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on it is obamacare is going to be good for small businesses for two reasons. one, we're going to set up these health exchanges that small businesses can go to and offer health insurance to their employees on this exchange. the exchange basically is a one-stop shop. go online and there's eight or ten companies theoretically, private insurers. you get to pick a plan from one of those and your employees get insured from it. theoretically that is not a bad idea but i'll outline why that is not working out. second is a tax credit that small businesses will be able to use. i want to use the testimony of is small businesses yesterday to outline why in fact these will not be able to work but obamacare will be deeply hurtful. let's talk about the exchanges. the exchanges are not unfolding as they planned. i asked the administration is it going to be ready by october 1? are businesses going to be able to go on this exchange and find an insurance plan for its employees? they said they are sure it's
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going to happen. but the truth is it's not working out that way. there are 17 states who have decided to go on with their own exchanges. all 17 of those states are behind schedule in one form or another. maryland was one of the first states to embrace it. they just asked for a delay in april because they couldn't get it going on time. a recent report from the government ability office reported all 17 states were behind schedule and they were missing deadlines on 44% of the key things that they had to do. here's the second problem. these exchanges only work if you have a lot of companies competing against each other. but that's not happening either. insurers aren't flooding to offer insurances on these exchanges. let me give you an example. there's three states: washington state, new hampshire, and north carolina, where only one company has responded, being there's no competition. and that is what is supposed to drive down the rates. in another state not a single company responded until humana
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came in to save the day and decided to jump on board. but here's what the vice president of a consulting firm that specializes on this called avalear health. the vice president said -- quote -- "humana may have a difficult time building competitive networks in mississippi so we can see higher than averages premiums in this region." another reason to doubt these exchanges are going to work and the impact it is going to have is terrible. what the tax credits? that's a great idea, right? we're giving these tax credits to small business they can use to buy this health insurance for their employees. that's not working out either. that's not working out either. let me give you an example. the amount of people using it, the amount of companies using it, about only 14% of companies that are eligible for the tax credit are using it. and here's why. let me read you a quote from the tax partner pat thompson, a tax partner, also the chair. american institute of certified public accountants, said the definition of an eligible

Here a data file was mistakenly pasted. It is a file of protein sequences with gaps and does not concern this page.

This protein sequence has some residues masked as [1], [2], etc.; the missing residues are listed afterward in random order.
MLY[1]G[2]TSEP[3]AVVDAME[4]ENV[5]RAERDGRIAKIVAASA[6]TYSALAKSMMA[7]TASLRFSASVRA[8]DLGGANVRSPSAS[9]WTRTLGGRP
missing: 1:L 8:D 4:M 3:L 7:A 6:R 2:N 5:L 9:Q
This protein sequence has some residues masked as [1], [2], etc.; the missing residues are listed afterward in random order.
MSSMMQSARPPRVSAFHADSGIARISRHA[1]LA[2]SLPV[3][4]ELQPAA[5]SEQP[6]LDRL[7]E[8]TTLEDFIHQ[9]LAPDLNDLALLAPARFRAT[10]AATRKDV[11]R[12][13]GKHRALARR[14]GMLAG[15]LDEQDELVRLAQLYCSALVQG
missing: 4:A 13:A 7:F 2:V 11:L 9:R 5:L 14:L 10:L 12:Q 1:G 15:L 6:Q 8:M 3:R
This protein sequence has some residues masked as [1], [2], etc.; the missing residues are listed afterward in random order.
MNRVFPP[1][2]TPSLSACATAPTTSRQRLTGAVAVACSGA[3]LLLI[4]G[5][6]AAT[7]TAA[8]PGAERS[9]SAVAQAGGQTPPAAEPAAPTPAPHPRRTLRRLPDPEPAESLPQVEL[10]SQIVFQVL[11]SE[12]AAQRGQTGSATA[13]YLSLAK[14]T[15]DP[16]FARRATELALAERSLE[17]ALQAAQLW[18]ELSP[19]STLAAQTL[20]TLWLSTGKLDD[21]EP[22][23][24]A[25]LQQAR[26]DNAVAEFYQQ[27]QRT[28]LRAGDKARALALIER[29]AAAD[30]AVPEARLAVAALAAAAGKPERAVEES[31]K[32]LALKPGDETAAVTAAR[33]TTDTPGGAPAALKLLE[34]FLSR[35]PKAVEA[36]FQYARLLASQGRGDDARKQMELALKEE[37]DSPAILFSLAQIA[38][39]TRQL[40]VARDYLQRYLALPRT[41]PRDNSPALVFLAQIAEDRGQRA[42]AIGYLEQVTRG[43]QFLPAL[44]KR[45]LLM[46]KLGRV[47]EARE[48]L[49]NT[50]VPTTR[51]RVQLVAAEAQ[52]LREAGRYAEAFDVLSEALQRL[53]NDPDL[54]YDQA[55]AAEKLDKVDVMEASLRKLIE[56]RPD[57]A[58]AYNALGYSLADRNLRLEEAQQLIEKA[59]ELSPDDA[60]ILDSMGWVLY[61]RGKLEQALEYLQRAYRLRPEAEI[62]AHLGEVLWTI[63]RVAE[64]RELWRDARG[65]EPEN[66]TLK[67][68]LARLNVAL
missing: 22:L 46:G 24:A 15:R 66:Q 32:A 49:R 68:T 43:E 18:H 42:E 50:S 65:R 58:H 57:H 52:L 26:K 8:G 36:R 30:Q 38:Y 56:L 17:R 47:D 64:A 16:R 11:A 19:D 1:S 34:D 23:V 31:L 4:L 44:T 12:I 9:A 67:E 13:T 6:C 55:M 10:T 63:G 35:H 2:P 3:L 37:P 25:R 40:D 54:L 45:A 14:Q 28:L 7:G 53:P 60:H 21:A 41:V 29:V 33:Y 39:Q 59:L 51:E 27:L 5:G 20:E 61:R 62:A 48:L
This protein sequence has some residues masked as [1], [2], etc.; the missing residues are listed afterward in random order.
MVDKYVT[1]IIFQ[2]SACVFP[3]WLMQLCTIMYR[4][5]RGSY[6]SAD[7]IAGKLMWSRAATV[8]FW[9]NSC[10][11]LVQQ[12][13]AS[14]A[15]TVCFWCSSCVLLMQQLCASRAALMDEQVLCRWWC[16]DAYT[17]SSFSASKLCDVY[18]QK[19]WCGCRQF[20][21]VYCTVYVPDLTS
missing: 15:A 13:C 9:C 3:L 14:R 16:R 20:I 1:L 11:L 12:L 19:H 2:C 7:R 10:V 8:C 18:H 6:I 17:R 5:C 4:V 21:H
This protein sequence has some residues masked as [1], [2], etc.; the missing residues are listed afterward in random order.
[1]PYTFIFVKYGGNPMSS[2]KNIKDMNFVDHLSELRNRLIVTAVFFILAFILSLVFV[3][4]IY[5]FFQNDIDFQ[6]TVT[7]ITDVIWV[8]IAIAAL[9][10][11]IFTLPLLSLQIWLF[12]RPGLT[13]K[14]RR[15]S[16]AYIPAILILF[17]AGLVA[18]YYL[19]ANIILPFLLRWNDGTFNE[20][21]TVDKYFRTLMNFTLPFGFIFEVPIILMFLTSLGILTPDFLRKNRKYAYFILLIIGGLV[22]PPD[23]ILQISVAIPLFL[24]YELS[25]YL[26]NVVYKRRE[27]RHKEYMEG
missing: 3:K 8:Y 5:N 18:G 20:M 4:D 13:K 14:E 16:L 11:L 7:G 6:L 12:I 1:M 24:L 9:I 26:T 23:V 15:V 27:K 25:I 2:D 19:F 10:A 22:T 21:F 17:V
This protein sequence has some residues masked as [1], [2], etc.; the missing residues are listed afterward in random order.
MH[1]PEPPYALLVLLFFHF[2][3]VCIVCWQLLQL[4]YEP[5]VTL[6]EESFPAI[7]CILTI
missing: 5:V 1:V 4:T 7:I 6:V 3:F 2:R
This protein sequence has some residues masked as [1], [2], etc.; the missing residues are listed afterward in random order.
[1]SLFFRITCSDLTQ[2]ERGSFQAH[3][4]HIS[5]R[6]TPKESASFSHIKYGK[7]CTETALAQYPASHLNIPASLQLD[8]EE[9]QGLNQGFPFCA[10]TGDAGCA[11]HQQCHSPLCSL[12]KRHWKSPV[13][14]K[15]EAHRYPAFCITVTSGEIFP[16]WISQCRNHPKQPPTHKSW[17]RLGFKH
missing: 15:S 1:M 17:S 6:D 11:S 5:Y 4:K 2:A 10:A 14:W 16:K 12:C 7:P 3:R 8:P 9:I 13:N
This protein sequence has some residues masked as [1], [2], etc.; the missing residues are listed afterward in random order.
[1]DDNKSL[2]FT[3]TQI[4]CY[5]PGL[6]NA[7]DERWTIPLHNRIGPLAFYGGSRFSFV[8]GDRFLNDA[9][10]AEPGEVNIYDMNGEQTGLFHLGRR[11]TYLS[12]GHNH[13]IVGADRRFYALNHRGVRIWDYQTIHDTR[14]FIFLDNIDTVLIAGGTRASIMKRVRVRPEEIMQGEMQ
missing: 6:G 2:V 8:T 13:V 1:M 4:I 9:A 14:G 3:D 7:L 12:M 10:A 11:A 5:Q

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business is challenging because it's not based on the number of employees but on full-time equivalents for companies with a lot of part-timers that's not very transparent. went on to say the eligibility, the way to decide whether you're qualified for this tax credit is so complicated that most small companies can't figure it out. in fact the companies who would benefit the most from the tax credit are the ones least likely to be able to get it because they can't afford to hire a professional accounting firm to figure it out for them. this is from the birmingham business journal. the manager of a consulting group said only 20% of small businesses they deal with even qualify for the credit. many businesses he worked with offered less than 50% and bumping their tkofrpblg -- coverage to meet requirements would cost more than it would save them. these are serious. the companies said the credit is so small it is not enough to change the equation for these
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small businesses to use it. what is the bottom line? the bottom line is two of the things we're being told is going to help small businesses with obamacare are not going to. one is an exchange being relied upon by competition. they are not signing up, folks. the other is this tax credit being deeply underutilized and it is so complicated and small most small businesses are not benefiting from it. yesterday we heard from a real small business, someone who is the epitome of what it means to be a small business in america. his name is larry katz. he owns some restaurants called dot's diner. he cashed his whole life insurance policy, he calculated his credit card availability, he emptied his life savings and with less than $200,000, he opened his first diner. within 12 months, he was not sleeping, down to less than $10,000 in savings. he was up to two options --